In Britain the Moon will be above the horizon throughout the eclipse, though from the extreme southeast of England the Sun will have risen as it comes to an end.
The red effect is due to Earth’s atmosphere. Without an atmosphere the Moon would appear black or even totally invisible when it was within Earth’s shadow.
But because Earth’s atmosphere extends about 50 miles up, during a total eclipse, although the Moon is in shadow, there is a ring around our planet through which the Sun’s rays still pass.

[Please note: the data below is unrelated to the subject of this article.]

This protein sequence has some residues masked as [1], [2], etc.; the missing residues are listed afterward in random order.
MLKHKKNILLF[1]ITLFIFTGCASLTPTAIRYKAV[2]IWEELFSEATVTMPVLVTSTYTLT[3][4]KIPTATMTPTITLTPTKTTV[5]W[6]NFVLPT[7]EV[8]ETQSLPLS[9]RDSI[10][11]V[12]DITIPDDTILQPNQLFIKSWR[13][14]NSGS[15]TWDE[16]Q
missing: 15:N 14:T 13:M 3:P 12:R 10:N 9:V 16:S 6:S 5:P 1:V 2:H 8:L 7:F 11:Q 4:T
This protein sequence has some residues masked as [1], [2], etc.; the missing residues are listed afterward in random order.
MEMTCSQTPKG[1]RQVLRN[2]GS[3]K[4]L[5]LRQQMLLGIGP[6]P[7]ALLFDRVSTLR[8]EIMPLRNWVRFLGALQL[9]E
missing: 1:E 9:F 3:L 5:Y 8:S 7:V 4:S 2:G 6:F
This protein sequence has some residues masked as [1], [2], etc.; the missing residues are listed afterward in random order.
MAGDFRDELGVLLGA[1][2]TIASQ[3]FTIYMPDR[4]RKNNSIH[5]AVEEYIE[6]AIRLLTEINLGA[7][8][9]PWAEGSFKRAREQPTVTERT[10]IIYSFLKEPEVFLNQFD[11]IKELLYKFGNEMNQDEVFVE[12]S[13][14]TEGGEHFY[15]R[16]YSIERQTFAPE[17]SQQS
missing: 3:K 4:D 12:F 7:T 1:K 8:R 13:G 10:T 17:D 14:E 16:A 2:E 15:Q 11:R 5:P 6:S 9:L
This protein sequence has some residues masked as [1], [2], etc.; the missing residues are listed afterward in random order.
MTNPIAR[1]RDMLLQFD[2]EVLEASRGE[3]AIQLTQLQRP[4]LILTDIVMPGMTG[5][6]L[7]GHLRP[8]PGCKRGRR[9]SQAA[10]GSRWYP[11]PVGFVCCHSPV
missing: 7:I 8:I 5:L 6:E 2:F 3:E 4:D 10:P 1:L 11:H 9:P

Unlike the other wavelengths the Sun’s red light is scattered much less by air allowing it to travel through the atmosphere where other colours are lost. Finally it is bent by a process of refraction as it leaves the atmosphere on the opposite side, channelling it on to the Moon’s surface.
Lunar eclipses always happen at a full Moon as this is when it moves behind the Earth and into line with the Earth and Sun but most of the time no eclipse takes place because the e Moon’s orbit is slightly tilted so it normally passes a little above or below the Earth’s shadow.